AM4INFRA: Supporting Learning-by-Doing Though Living Labs

The purpose of the AM4INFRA (common framework for a European Life Cycle-based Asset Management approach for transport infrastructure networks) project is to foster optimization of transport systems by developing a common framework and language for the wide variety of European Infrastructure agencies.

The framework consists of:
– a common language framework that spans the line of sight from policy outcomes on the network level to the condition and functionality of the individual assets.
– a tool box of methods and models for whole life cycle and risk management that enables transparent and fact- based decision making across the line of sight.
– a set of data and information structures and tools, including an Asset Data Dictionary providing common definitions, a common core model for an asset information management system and a Business Case providing a concrete example.

In order to embed and verify elements of the AM4INFRA framework approach into real life scenarios and practices, the “Living Lab” concept was developed. In the context of the AM4INFRA project, the Rome Living Lab, Eindhoven Living Lab and London Living Lab covered the three central themes of the project: cross asset optimisation, cross border optimisation and cross network optimisation through an examination of asset life cycle management and risk-based approaches. In total, around 100 participants joined these Living Labs, representing over 20 infrastructure agencies or affiliate organisations.

The three produced a number of conclusions from both a technical and soft skills perspective. Generally, the application of living labs proved to be an avenue for strengthening the cooperation between infrastructure agencies and building a converging growing path provided inspiration, stimulated mutual learning and paved to way to a common language. In the Eindhoven Living Lab, the guidelines for the use of framework architecture for smart governance of transportation networks were validated showing many elements of the applied procedures and it also stimulated the conversation at a cross border level. In the London Living Lab, where Life Cycle Management across the networks was a central theme, dialogues were held bridging the gaps in understanding and approaches by the variety of agencies present. Finally, in Rome Living Lab, a comprehensive debate and approval of the asset data ontology map, delivered fertile ground for further cross-asset network optimization.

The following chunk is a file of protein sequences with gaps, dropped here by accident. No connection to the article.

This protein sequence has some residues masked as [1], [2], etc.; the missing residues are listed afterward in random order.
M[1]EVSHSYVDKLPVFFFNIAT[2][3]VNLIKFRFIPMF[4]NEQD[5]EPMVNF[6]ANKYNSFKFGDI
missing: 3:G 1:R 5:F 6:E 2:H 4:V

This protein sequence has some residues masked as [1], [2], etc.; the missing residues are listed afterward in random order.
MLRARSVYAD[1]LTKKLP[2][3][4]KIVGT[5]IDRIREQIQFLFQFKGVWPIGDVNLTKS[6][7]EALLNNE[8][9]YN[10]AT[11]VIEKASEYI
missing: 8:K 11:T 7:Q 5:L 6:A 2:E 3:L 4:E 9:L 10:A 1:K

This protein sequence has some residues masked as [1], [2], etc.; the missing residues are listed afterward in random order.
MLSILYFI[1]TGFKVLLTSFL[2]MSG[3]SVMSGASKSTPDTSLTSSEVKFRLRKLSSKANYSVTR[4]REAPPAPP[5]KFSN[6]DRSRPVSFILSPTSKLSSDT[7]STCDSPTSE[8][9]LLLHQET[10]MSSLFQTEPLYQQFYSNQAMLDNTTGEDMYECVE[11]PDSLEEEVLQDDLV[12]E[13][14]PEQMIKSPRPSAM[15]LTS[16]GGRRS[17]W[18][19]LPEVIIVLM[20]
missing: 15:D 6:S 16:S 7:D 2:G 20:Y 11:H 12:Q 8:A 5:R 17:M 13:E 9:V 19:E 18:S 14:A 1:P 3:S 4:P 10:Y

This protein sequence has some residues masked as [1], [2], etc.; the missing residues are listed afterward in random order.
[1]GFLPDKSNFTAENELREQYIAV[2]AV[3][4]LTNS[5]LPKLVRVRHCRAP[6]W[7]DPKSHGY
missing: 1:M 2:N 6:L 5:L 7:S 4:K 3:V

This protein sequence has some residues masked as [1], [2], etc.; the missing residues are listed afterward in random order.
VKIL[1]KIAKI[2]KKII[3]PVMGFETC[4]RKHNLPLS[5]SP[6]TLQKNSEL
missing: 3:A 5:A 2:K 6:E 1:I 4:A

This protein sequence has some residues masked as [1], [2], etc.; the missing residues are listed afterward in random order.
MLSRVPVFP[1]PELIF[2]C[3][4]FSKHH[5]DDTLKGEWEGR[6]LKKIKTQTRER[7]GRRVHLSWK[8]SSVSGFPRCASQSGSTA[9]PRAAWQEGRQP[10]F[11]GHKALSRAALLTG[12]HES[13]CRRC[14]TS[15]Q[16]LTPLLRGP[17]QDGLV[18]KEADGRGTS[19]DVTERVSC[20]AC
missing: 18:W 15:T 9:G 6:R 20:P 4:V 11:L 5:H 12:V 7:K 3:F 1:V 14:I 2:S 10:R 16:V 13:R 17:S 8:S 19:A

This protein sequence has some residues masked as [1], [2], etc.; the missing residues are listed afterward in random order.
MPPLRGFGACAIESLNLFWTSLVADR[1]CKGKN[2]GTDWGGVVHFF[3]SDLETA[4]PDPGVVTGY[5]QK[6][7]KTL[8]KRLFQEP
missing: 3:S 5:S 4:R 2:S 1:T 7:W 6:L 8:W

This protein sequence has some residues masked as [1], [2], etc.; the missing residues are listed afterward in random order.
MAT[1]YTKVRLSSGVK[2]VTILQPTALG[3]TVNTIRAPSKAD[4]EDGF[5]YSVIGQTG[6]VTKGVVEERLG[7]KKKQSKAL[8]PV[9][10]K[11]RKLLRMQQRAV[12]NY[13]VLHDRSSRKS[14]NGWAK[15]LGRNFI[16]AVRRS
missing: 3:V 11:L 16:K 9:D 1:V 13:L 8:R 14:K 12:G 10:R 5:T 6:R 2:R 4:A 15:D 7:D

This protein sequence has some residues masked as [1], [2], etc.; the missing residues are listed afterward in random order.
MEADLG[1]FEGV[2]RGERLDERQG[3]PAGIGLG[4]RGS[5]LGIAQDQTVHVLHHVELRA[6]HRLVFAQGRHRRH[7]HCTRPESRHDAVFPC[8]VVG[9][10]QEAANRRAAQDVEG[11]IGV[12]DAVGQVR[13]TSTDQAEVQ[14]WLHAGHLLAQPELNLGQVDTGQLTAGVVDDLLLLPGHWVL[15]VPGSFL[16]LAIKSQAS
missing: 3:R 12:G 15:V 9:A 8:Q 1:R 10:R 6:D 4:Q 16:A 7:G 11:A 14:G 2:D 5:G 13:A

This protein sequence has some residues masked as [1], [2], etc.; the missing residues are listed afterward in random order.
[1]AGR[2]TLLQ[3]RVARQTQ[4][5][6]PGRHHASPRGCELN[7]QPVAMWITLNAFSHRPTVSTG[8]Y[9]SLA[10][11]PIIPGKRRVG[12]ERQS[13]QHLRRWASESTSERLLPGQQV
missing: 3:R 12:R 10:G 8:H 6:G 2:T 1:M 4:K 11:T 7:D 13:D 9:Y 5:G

The Living Labs provided stakeholders the opportunity to understand each other’s needs and paradigms and getting acquainted with their counterparts in neighbouring agencies. Follow-up living labs are already planned, beyond the scope of the AM4INFRA project. Taken together the living labs to date showed that these provide a viable and energetic path forward for the wide variety of agencies involved in optimizing our European transport networks. By expanding the scale of application of living labs the legacy of AM4INFRA will be leveraged, and more importantly the learning curve to optimize EU networks will be steepened in a broader sense.

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